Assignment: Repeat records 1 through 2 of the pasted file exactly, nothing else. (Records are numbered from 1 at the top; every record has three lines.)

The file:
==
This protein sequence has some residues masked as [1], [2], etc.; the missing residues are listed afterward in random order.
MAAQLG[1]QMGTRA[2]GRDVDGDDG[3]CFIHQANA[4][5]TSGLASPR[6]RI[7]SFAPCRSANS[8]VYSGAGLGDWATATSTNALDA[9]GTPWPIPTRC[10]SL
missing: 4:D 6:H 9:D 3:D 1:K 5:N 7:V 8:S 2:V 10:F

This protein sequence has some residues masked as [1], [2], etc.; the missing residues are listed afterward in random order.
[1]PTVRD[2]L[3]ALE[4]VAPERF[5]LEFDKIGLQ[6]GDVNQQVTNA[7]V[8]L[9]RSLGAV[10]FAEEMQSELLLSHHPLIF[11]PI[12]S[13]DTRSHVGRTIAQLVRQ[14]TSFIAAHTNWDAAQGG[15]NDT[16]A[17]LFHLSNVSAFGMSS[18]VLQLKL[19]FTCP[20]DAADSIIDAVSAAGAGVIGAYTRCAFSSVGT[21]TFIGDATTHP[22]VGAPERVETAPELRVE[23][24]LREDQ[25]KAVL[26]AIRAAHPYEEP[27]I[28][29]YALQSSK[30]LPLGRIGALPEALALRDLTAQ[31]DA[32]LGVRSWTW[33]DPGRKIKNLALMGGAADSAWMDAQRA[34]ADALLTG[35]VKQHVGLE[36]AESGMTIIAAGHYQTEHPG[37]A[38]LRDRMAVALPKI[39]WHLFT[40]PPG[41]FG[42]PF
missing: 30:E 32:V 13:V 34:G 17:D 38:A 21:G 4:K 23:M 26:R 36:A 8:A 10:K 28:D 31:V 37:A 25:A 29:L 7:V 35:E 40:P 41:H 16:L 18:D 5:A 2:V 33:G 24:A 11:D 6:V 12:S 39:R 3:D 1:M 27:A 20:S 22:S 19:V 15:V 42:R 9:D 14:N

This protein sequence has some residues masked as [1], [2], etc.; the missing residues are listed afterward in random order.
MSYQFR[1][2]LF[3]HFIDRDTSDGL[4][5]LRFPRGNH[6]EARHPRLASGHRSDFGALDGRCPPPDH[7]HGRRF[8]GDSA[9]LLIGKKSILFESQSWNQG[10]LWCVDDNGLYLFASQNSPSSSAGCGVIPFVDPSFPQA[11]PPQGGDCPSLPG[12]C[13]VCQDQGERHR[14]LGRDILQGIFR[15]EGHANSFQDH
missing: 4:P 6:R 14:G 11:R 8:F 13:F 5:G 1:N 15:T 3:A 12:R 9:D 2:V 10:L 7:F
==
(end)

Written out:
This protein sequence has some residues masked as [1], [2], etc.; the missing residues are listed afterward in random order.
MAAQLG[1]QMGTRA[2]GRDVDGDDG[3]CFIHQANA[4][5]TSGLASPR[6]RI[7]SFAPCRSANS[8]VYSGAGLGDWATATSTNALDA[9]GTPWPIPTRC[10]SL
missing: 4:D 6:H 9:D 3:D 1:K 5:N 7:V 8:S 2:V 10:F

This protein sequence has some residues masked as [1], [2], etc.; the missing residues are listed afterward in random order.
[1]PTVRD[2]L[3]ALE[4]VAPERF[5]LEFDKIGLQ[6]GDVNQQVTNA[7]V[8]L[9]RSLGAV[10]FAEEMQSELLLSHHPLIF[11]PI[12]S[13]DTRSHVGRTIAQLVRQ[14]TSFIAAHTNWDAAQGG[15]NDT[16]A[17]LFHLSNVSAFGMSS[18]VLQLKL[19]FTCP[20]DAADSIIDAVSAAGAGVIGAYTRCAFSSVGT[21]TFIGDATTHP[22]VGAPERVETAPELRVE[23][24]LREDQ[25]KAVL[26]AIRAAHPYEEP[27]I[28][29]YALQSSK[30]LPLGRIGALPEALALRDLTAQ[31]DA[32]LGVRSWTW[33]DPGRKIKNLALMGGAADSAWMDAQRA[34]ADALLTG[35]VKQHVGLE[36]AESGMTIIAAGHYQTEHPG[37]A[38]LRDRMAVALPKI[39]WHLFT[40]PPG[41]FG[42]PF
missing: 30:E 32:V 13:V 34:G 17:D 38:A 21:G 4:K 23:M 26:R 36:A 8:A 10:K 28:D 31:V 37:A 25:A 29:L 7:V 35:E 40:P 41:H 16:L 18:D 5:A 2:V 33:G 24:A 11:D 6:V 12:S 39:R 3:D 1:M 27:A 20:S 22:S 19:V 15:V 42:R 9:D 14:N